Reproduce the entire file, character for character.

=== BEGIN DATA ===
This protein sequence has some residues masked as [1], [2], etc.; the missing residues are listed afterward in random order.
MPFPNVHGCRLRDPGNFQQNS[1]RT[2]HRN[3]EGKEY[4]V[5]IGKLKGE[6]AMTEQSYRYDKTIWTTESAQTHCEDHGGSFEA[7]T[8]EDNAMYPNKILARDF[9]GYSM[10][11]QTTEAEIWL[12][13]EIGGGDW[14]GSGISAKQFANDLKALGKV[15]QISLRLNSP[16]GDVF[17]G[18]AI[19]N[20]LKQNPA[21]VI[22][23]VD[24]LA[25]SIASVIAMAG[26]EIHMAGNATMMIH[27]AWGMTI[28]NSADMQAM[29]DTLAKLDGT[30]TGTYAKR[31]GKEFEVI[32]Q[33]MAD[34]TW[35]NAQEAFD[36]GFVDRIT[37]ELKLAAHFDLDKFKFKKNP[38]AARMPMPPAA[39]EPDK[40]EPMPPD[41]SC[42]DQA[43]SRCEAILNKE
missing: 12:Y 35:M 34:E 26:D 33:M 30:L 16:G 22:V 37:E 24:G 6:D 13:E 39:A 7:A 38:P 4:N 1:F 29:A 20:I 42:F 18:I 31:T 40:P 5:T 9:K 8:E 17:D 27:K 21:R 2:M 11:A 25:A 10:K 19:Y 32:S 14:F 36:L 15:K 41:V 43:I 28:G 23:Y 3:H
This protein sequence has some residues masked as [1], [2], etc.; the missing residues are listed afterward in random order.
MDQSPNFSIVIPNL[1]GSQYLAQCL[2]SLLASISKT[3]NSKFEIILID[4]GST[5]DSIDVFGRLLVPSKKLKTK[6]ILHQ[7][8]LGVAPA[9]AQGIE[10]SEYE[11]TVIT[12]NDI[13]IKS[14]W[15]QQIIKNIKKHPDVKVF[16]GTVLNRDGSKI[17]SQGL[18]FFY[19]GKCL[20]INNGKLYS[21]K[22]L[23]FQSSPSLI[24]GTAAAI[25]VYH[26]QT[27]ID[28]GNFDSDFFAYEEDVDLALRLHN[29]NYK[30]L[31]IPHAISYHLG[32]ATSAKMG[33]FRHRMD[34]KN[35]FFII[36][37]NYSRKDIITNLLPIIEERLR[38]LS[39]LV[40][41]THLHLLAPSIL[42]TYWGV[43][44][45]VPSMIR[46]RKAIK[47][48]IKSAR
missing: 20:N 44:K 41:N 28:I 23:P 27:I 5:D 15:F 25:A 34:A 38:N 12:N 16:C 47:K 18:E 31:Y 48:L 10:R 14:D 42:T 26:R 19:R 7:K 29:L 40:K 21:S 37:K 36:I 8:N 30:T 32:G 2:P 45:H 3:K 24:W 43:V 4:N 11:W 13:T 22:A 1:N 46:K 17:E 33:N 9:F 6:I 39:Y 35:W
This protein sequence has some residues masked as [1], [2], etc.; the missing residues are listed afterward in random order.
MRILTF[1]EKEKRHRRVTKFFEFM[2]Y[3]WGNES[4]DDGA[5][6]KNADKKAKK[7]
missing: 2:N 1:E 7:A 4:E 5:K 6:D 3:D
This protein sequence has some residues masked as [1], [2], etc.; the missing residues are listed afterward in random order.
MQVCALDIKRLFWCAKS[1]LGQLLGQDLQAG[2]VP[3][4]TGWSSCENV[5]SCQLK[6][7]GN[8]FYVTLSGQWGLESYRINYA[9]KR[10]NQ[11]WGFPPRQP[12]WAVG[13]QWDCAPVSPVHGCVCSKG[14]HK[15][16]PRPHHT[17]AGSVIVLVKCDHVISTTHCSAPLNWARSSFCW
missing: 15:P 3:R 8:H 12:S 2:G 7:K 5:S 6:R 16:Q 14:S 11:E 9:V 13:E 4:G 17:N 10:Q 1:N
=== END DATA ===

This protein sequence has some residues masked as [1], [2], etc.; the missing residues are listed afterward in random order.
MPFPNVHGCRLRDPGNFQQNS[1]RT[2]HRN[3]EGKEY[4]V[5]IGKLKGE[6]AMTEQSYRYDKTIWTTESAQTHCEDHGGSFEA[7]T[8]EDNAMYPNKILARDF[9]GYSM[10][11]QTTEAEIWL[12][13]EIGGGDW[14]GSGISAKQFANDLKALGKV[15]QISLRLNSP[16]GDVF[17]G[18]AI[19]N[20]LKQNPA[21]VI[22][23]VD[24]LA[25]SIASVIAMAG[26]EIHMAGNATMMIH[27]AWGMTI[28]NSADMQAM[29]DTLAKLDGT[30]TGTYAKR[31]GKEFEVI[32]Q[33]MAD[34]TW[35]NAQEAFD[36]GFVDRIT[37]ELKLAAHFDLDKFKFKKNP[38]AARMPMPPAA[39]EPDK[40]EPMPPD[41]SC[42]DQA[43]SRCEAILNKE
missing: 12:Y 35:M 34:E 26:D 33:M 30:L 16:G 22:V 37:E 24:G 6:D 13:E 39:A 7:A 38:P 4:N 1:F 29:A 20:I 42:F 18:I 31:T 40:P 5:T 9:K 8:E 17:D 27:K 21:R 2:M 11:A 25:A 10:K 19:Y 32:S 14:F 36:L 15:K 41:V 43:I 28:G 23:Y 3:H
This protein sequence has some residues masked as [1], [2], etc.; the missing residues are listed afterward in random order.
MDQSPNFSIVIPNL[1]GSQYLAQCL[2]SLLASISKT[3]NSKFEIILID[4]GST[5]DSIDVFGRLLVPSKKLKTK[6]ILHQ[7][8]LGVAPA[9]AQGIE[10]SEYE[11]TVIT[12]NDI[13]IKS[14]W[15]QQIIKNIKKHPDVKVF[16]GTVLNRDGSKI[17]SQGL[18]FFY[19]GKCL[20]INNGKLYS[21]K[22]L[23]FQSSPSLI[24]GTAAAI[25]VYH[26]QT[27]ID[28]GNFDSDFFAYEEDVDLALRLHN[29]NYK[30]L[31]IPHAISYHLG[32]ATSAKMG[33]FRHRMD[34]KN[35]FFII[36][37]NYSRKDIITNLLPIIEERLR[38]LS[39]LV[40][41]THLHLLAPSIL[42]TYWGV[43][44][45]VPSMIR[46]RKAIK[47][48]IKSAR
missing: 20:N 44:K 41:N 28:I 23:P 27:I 5:D 15:F 25:A 34:A 38:N 12:N 16:C 47:K 18:E 31:Y 48:L 10:R 14:D 42:T 26:R 19:R 7:K 29:L 40:K 21:S 37:K 36:I 8:N 30:T 32:G 2:P 45:H 3:K 24:W 43:V 4:N 11:W 13:T 22:A 1:N 46:K 17:E 33:N 9:F 6:I 39:Y 35:W
This protein sequence has some residues masked as [1], [2], etc.; the missing residues are listed afterward in random order.
MRILTF[1]EKEKRHRRVTKFFEFM[2]Y[3]WGNES[4]DDGA[5][6]KNADKKAKK[7]
missing: 2:N 1:E 7:A 4:E 5:K 6:D 3:D
This protein sequence has some residues masked as [1], [2], etc.; the missing residues are listed afterward in random order.
MQVCALDIKRLFWCAKS[1]LGQLLGQDLQAG[2]VP[3][4]TGWSSCENV[5]SCQLK[6][7]GN[8]FYVTLSGQWGLESYRINYA[9]KR[10]NQ[11]WGFPPRQP[12]WAVG[13]QWDCAPVSPVHGCVCSKG[14]HK[15][16]PRPHHT[17]AGSVIVLVKCDHVISTTHCSAPLNWARSSFCW
missing: 15:P 3:R 8:H 12:S 2:G 7:K 5:S 6:R 16:Q 14:S 11:E 9:V 13:E 4:G 17:N 10:Q 1:N